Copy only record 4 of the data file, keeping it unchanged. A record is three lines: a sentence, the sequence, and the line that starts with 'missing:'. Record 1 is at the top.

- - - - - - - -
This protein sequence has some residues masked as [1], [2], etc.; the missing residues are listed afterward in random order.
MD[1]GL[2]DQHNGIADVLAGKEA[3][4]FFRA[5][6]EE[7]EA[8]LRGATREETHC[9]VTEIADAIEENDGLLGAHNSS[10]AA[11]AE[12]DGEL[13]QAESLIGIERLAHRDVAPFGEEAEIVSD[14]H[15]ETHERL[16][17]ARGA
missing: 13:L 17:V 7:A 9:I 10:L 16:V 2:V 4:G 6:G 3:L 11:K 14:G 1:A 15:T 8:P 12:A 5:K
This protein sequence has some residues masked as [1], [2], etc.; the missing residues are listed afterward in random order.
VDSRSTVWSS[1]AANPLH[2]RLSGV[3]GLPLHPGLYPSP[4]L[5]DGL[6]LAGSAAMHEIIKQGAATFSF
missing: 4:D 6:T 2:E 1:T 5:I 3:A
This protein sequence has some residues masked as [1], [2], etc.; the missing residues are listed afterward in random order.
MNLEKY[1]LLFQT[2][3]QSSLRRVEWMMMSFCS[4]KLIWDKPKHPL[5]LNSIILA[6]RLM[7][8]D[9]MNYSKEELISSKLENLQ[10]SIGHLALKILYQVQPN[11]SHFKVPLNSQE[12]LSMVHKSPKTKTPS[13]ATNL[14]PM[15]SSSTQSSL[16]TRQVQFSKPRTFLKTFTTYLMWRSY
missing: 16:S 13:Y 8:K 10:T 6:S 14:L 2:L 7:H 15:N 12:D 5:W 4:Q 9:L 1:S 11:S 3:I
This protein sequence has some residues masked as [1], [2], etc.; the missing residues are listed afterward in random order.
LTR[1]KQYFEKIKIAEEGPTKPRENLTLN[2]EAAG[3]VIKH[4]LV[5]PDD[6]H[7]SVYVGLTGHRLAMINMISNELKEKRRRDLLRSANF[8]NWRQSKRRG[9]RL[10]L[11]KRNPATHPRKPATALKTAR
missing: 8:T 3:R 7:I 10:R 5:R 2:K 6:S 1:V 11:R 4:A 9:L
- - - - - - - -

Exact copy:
This protein sequence has some residues masked as [1], [2], etc.; the missing residues are listed afterward in random order.
LTR[1]KQYFEKIKIAEEGPTKPRENLTLN[2]EAAG[3]VIKH[4]LV[5]PDD[6]H[7]SVYVGLTGHRLAMINMISNELKEKRRRDLLRSANF[8]NWRQSKRRG[9]RL[10]L[11]KRNPATHPRKPATALKTAR
missing: 8:T 3:R 7:I 10:R 5:R 2:K 6:S 1:V 11:R 4:A 9:L